I think it is most important to understand what a movie is trying to be before you can decide how well it accomplishes that. This movie, I think, is portraying a slice of American life that many people have never experienced first-hand. But for those who are intimately familiar with the car culture, particularly muscle cars of the Mopar varieties, this is an outstanding movie, and could serve easily to help enlighten our friends and family who do not fully understand or appreciate our passion for these vehicles and the way of life they embody.
The film's story plays out far less hokily than the brief plot summary would imply. For a moderate-budget independent film, it is well-executed, with realistic dialogue and sets, and best of all, cars. The cast all seemed like people I either have known or could easily envision knowing in reality. And as one who has owned a '70 Charger for twenty years, I can vouch for the process the characters went through to restore and build up the boy's car, as well as the significance that owners and spectators attach to vehicles of this type.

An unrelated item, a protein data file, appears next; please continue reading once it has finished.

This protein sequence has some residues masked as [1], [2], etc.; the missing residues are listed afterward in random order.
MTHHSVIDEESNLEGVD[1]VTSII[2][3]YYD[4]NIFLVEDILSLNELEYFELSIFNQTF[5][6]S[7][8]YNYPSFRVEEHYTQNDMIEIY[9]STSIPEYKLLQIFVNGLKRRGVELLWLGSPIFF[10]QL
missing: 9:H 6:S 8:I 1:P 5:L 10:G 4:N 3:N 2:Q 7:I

Certain scenes bear more resemblance to fantasies of gearheads such as myself (i.e. someone giving you a Plymouth Superbird for free) than to reality, and the "departure scene" at the end seemed a bit silly, but honestly these issues don't detract from my enjoyment of the film. This is a fairly clean movie as modern movies go, with minimal foul language and minimal depiction of situations that might have to be explained to your kids.
I've owned this movie for three days and have already watched it twice. I'll probably watch it again tomorrow or the day after. I guess that says all I need to say about how much I enjoy it. If they made a sequel wherein they found the main character's stolen car, I'd buy it in a heartbeat.
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